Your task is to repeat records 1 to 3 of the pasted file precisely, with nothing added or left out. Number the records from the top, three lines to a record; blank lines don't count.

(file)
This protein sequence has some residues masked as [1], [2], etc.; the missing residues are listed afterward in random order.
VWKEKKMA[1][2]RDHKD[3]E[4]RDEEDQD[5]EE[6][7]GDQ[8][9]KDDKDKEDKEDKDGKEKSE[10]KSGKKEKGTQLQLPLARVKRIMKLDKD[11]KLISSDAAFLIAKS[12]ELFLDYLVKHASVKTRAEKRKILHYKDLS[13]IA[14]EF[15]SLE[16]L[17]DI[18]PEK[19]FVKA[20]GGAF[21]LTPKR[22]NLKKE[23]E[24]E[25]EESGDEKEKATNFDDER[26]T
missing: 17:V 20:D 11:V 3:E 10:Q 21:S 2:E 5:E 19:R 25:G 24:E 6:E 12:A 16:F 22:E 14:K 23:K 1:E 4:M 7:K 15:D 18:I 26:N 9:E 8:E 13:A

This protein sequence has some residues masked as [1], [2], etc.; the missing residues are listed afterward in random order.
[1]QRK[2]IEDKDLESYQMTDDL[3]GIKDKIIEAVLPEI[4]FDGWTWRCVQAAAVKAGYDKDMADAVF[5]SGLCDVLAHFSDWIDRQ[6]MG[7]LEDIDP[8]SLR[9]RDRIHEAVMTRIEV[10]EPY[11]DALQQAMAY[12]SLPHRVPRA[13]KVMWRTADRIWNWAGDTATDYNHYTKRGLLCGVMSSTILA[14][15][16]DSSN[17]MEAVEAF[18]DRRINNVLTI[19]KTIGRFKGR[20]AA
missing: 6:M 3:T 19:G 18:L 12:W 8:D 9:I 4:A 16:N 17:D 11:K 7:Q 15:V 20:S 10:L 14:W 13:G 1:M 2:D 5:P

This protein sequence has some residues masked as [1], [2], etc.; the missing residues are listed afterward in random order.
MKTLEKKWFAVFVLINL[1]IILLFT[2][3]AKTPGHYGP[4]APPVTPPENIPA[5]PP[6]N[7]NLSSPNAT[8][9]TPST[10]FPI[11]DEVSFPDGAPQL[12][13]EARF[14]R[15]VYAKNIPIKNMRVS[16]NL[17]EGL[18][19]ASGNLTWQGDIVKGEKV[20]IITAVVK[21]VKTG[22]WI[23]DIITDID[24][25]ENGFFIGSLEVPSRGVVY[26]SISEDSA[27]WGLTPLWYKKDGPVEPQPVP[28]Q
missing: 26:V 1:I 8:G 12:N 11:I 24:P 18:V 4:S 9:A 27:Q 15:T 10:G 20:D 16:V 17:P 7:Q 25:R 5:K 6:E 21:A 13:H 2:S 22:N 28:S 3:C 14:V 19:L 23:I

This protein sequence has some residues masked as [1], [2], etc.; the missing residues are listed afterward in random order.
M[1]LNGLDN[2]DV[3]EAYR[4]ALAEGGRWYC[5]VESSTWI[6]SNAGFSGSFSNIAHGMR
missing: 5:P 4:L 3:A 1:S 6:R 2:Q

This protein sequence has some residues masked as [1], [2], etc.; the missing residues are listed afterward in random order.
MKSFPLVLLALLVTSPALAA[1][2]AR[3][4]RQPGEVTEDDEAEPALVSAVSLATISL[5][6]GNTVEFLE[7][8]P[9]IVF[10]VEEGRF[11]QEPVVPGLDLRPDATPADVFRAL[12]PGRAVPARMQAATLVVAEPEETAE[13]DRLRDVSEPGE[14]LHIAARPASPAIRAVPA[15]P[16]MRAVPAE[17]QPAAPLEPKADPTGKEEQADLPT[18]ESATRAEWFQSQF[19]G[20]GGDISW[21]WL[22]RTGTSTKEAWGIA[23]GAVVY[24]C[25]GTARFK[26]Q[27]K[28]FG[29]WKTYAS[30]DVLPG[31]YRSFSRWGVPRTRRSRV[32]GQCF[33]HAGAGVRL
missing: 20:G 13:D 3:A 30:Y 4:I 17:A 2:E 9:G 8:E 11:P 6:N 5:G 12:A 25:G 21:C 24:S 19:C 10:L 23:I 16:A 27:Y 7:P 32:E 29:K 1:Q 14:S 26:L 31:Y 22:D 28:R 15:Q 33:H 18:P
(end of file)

This protein sequence has some residues masked as [1], [2], etc.; the missing residues are listed afterward in random order.
VWKEKKMA[1][2]RDHKD[3]E[4]RDEEDQD[5]EE[6][7]GDQ[8][9]KDDKDKEDKEDKDGKEKSE[10]KSGKKEKGTQLQLPLARVKRIMKLDKD[11]KLISSDAAFLIAKS[12]ELFLDYLVKHASVKTRAEKRKILHYKDLS[13]IA[14]EF[15]SLE[16]L[17]DI[18]PEK[19]FVKA[20]GGAF[21]LTPKR[22]NLKKE[23]E[24]E[25]EESGDEKEKATNFDDER[26]T
missing: 17:V 20:D 11:V 3:E 10:Q 21:S 2:E 5:E 19:R 25:G 24:E 6:E 12:A 16:F 22:E 14:K 23:K 1:E 4:M 7:K 15:D 18:I 26:N 9:E 8:E 13:A

This protein sequence has some residues masked as [1], [2], etc.; the missing residues are listed afterward in random order.
[1]QRK[2]IEDKDLESYQMTDDL[3]GIKDKIIEAVLPEI[4]FDGWTWRCVQAAAVKAGYDKDMADAVF[5]SGLCDVLAHFSDWIDRQ[6]MG[7]LEDIDP[8]SLR[9]RDRIHEAVMTRIEV[10]EPY[11]DALQQAMAY[12]SLPHRVPRA[13]KVMWRTADRIWNWAGDTATDYNHYTKRGLLCGVMSSTILA[14][15][16]DSSN[17]MEAVEAF[18]DRRINNVLTI[19]KTIGRFKGR[20]AA
missing: 6:M 3:T 19:G 18:L 12:W 8:D 9:I 4:A 16:N 17:D 11:K 7:Q 15:V 20:S 10:L 14:W 13:G 1:M 2:D 5:P

This protein sequence has some residues masked as [1], [2], etc.; the missing residues are listed afterward in random order.
MKTLEKKWFAVFVLINL[1]IILLFT[2][3]AKTPGHYGP[4]APPVTPPENIPA[5]PP[6]N[7]NLSSPNAT[8][9]TPST[10]FPI[11]DEVSFPDGAPQL[12][13]EARF[14]R[15]VYAKNIPIKNMRVS[16]NL[17]EGL[18][19]ASGNLTWQGDIVKGEKV[20]IITAVVK[21]VKTG[22]WI[23]DIITDID[24][25]ENGFFIGSLEVPSRGVVY[26]SISEDSA[27]WGLTPLWYKKDGPVEPQPVP[28]Q
missing: 26:V 1:I 8:G 12:N 11:I 24:P 18:V 4:S 9:A 27:Q 15:T 10:G 20:D 16:V 17:P 7:Q 25:R 5:K 6:E 21:A 13:H 2:S 22:N 28:S 3:C 14:V 19:L 23:I